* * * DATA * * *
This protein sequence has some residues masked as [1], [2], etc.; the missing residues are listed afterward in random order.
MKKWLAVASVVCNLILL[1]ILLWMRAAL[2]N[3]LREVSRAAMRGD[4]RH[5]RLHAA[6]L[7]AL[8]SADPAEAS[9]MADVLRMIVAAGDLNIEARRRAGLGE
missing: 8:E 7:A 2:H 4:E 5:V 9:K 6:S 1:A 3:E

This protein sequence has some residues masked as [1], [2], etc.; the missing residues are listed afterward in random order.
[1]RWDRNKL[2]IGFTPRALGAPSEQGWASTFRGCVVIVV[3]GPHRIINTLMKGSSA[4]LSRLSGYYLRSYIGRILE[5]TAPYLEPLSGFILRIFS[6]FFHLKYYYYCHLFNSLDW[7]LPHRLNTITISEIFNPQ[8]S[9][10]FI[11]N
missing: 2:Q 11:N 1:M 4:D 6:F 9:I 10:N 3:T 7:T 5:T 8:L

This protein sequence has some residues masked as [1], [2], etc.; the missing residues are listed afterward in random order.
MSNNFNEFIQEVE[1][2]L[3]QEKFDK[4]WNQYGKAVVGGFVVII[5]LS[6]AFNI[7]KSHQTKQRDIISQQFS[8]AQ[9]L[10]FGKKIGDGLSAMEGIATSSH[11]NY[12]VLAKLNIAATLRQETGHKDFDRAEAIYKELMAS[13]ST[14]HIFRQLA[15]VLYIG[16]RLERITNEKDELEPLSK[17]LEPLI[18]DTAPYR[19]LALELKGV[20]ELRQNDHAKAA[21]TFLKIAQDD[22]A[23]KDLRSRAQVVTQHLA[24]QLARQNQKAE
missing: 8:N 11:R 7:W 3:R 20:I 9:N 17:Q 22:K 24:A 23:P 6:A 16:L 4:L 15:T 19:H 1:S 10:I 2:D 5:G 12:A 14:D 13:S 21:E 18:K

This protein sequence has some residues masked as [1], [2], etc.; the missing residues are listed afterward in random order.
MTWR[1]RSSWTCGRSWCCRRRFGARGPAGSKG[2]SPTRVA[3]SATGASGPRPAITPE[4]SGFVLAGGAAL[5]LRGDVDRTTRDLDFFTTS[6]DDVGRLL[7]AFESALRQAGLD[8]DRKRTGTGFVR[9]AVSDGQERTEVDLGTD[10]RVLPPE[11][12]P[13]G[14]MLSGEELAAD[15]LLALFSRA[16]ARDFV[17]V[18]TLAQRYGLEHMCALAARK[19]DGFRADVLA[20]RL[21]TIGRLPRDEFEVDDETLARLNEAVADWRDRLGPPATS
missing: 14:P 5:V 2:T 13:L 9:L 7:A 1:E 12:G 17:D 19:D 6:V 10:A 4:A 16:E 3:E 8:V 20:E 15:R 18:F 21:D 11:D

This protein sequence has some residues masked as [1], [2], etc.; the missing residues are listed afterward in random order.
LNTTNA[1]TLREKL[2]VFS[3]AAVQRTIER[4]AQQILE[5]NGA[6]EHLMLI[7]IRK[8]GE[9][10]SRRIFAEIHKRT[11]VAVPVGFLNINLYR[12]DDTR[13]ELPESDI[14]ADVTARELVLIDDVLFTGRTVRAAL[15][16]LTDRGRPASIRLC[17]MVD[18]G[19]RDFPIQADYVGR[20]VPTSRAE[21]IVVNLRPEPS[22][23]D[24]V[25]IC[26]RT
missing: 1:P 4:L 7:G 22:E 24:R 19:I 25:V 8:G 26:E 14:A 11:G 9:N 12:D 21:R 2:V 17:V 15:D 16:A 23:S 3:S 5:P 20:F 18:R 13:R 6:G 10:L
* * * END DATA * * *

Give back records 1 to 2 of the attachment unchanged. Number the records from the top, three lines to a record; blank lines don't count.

This protein sequence has some residues masked as [1], [2], etc.; the missing residues are listed afterward in random order.
MKKWLAVASVVCNLILL[1]ILLWMRAAL[2]N[3]LREVSRAAMRGD[4]RH[5]RLHAA[6]L[7]AL[8]SADPAEAS[9]MADVLRMIVAAGDLNIEARRRAGLGE
missing: 8:E 7:A 2:H 4:E 5:V 9:K 6:S 1:A 3:E

This protein sequence has some residues masked as [1], [2], etc.; the missing residues are listed afterward in random order.
[1]RWDRNKL[2]IGFTPRALGAPSEQGWASTFRGCVVIVV[3]GPHRIINTLMKGSSA[4]LSRLSGYYLRSYIGRILE[5]TAPYLEPLSGFILRIFS[6]FFHLKYYYYCHLFNSLDW[7]LPHRLNTITISEIFNPQ[8]S[9][10]FI[11]N
missing: 2:Q 11:N 1:M 4:D 6:F 9:I 10:N 3:T 7:T 5:T 8:L